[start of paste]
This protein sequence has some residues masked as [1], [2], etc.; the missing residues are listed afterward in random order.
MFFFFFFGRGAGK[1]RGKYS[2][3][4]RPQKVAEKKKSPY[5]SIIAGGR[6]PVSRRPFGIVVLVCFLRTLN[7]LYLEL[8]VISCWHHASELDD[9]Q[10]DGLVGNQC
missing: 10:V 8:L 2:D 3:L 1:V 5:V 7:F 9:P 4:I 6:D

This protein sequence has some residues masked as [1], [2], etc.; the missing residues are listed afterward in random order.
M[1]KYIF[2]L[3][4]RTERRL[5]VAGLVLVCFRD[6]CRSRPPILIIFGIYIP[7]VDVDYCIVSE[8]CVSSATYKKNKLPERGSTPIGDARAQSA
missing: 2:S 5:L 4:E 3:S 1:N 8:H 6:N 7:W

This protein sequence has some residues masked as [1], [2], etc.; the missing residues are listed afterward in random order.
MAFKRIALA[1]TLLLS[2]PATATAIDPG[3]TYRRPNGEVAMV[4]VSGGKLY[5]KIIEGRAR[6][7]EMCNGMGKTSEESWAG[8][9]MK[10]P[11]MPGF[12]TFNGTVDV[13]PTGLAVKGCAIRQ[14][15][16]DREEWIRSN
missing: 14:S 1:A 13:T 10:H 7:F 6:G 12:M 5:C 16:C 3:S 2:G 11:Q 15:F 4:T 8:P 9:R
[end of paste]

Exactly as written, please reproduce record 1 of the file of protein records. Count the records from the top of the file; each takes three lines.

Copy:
This protein sequence has some residues masked as [1], [2], etc.; the missing residues are listed afterward in random order.
MFFFFFFGRGAGK[1]RGKYS[2][3][4]RPQKVAEKKKSPY[5]SIIAGGR[6]PVSRRPFGIVVLVCFLRTLN[7]LYLEL[8]VISCWHHASELDD[9]Q[10]DGLVGNQC
missing: 10:V 8:L 2:D 3:L 1:V 5:V 7:F 9:P 4:I 6:D